Connecting the dots between material properties and qubit performance

Engineers and materials scientists studying superconducting quantum information bits (qubits)—a leading quantum computing material platform based on the frictionless flow of paired electrons—have collected clues hinting at the microscopic sources of qubit information loss. This loss is one of the major obstacles in realizing quantum computers capable of stringing together millions of qubits to run demanding computations. Such large-scale, fault-tolerant systems could simulate complicated molecules for drug development, accelerate the discovery of new materials for clean energy, and perform other tasks that would be impossible or take an impractical amount of time (millions of years) for today’s most powerful supercomputers.

An understanding of the nature of atomic-scale defects that contribute to qubit information loss is still largely lacking. The team helped bridge this gap between material properties and qubit performance by using state-of-the-art characterization capabilities at the Center for Functional Nanomaterials (CFN) and National Synchrotron Light Source II (NSLS-II), both U.S. Department of Energy (DOE) Office of Science User Facilities at Brookhaven National Laboratory. Their results pinpointed structural and surface chemistry defects in superconducting niobium qubits that may be causing loss.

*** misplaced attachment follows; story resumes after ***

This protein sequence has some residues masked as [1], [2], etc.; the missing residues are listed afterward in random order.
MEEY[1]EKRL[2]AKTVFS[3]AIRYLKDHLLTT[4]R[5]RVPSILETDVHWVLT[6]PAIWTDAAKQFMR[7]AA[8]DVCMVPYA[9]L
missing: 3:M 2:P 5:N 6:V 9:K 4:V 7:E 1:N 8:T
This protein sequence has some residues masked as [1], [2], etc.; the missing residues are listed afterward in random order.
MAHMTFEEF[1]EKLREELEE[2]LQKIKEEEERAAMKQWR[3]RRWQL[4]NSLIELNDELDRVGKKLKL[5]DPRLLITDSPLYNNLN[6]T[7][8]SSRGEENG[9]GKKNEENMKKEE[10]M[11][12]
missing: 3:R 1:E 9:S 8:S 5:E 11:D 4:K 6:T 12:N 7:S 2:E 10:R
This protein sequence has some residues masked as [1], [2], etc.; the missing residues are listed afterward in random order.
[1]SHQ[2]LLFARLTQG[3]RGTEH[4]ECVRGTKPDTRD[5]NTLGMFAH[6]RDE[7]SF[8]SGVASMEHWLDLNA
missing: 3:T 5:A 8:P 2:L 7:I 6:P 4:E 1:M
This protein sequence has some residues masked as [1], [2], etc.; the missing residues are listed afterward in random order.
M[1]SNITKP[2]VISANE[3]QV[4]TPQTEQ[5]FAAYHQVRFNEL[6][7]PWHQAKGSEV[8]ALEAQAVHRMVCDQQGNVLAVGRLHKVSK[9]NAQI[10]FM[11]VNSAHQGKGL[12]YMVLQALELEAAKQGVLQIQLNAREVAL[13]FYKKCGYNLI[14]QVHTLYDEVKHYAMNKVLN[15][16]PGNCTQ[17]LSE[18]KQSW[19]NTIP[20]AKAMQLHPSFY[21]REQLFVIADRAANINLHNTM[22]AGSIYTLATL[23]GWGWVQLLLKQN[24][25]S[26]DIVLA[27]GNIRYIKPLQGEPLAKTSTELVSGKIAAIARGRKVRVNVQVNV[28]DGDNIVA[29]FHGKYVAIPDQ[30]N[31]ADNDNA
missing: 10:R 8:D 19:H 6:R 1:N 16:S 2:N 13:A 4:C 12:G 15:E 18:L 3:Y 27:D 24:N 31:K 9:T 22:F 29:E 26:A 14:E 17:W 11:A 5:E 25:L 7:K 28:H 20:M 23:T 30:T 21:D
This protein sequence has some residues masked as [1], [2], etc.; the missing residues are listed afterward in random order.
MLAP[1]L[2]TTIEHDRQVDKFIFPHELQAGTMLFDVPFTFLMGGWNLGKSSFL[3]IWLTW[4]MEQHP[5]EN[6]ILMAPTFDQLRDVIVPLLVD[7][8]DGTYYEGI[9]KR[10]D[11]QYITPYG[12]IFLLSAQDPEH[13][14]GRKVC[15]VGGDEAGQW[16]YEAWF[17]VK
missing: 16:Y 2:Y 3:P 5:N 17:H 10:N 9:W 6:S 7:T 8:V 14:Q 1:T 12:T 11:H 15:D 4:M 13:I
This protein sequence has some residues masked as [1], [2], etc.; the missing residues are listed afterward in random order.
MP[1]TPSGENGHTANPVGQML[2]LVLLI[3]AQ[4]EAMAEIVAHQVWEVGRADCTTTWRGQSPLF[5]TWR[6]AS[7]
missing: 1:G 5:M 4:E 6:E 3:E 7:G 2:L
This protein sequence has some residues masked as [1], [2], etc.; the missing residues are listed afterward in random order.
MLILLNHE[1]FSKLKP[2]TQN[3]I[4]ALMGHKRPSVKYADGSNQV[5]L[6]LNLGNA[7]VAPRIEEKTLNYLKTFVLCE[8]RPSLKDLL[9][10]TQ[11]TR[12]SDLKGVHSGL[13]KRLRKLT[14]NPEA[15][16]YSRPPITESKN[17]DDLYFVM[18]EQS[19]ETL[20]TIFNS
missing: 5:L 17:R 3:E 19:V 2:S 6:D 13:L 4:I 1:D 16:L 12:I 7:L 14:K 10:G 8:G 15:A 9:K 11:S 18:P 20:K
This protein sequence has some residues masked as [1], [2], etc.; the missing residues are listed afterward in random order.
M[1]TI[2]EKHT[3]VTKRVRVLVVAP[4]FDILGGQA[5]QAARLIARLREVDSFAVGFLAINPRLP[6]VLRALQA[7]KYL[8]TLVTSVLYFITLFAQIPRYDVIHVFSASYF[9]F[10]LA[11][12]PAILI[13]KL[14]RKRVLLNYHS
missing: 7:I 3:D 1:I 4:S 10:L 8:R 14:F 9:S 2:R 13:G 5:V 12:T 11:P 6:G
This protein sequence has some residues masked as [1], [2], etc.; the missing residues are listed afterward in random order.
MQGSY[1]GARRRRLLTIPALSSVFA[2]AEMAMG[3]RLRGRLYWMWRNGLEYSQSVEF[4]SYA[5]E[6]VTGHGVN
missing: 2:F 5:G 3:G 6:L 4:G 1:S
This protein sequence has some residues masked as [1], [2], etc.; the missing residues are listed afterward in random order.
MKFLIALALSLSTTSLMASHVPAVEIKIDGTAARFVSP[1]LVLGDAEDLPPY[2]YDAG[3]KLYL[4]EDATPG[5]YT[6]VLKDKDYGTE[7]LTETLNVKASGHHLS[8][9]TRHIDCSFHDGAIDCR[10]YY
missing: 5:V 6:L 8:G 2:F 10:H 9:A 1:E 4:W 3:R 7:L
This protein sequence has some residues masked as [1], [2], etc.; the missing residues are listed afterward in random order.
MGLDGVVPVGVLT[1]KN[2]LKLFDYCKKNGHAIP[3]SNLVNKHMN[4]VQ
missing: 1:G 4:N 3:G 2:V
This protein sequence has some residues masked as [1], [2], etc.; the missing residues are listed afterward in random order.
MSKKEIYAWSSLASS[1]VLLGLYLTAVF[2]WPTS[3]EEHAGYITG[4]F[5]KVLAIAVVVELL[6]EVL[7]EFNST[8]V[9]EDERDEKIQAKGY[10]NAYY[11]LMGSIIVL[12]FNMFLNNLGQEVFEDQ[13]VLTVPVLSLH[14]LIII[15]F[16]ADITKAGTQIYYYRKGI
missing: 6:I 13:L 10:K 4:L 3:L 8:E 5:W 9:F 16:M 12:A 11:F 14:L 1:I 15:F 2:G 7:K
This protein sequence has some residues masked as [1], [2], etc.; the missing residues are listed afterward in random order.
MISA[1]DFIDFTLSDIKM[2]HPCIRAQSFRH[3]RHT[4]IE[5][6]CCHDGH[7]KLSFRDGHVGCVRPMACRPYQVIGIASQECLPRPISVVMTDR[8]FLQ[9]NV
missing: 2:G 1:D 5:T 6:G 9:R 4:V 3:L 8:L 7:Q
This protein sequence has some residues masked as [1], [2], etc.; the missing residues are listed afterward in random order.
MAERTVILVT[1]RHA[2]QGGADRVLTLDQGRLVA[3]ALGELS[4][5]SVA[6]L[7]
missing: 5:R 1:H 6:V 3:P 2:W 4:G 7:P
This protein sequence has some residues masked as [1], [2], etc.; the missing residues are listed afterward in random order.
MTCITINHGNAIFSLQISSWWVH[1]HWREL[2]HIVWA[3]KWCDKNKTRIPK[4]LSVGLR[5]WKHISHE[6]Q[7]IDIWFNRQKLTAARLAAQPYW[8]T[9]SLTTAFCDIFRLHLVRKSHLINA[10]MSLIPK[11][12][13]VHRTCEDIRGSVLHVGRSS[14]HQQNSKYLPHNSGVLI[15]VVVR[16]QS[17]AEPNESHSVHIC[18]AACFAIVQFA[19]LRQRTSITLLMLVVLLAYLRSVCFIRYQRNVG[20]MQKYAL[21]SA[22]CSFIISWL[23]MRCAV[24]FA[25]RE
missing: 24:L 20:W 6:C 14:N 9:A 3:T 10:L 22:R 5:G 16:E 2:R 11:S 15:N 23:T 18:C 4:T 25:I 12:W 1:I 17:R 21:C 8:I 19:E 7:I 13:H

Read more on the BNL website

Image: Scientists performed transmission electron microscopy and x-ray photoelectron spectroscopy (XPS) at Brookhaven Lab’s Center for Functional Nanomaterials and National Synchrotron Light Source II to characterize the properties of niobium thin films made into superconducting qubit devices at Princeton University. A transmission electron microscope image of one of these films is shown in the background; overlaid on this image are XPS spectra (colored lines representing the relative concentrations of niobium metal and various niobium oxides as a function of film depth) and an illustration of a qubit device. Through these and other microscopy and spectroscopy studies, the team identified atomic-scale structural and surface chemistry defects that may be causing loss of quantum information—a hurdle to enabling practical quantum computers.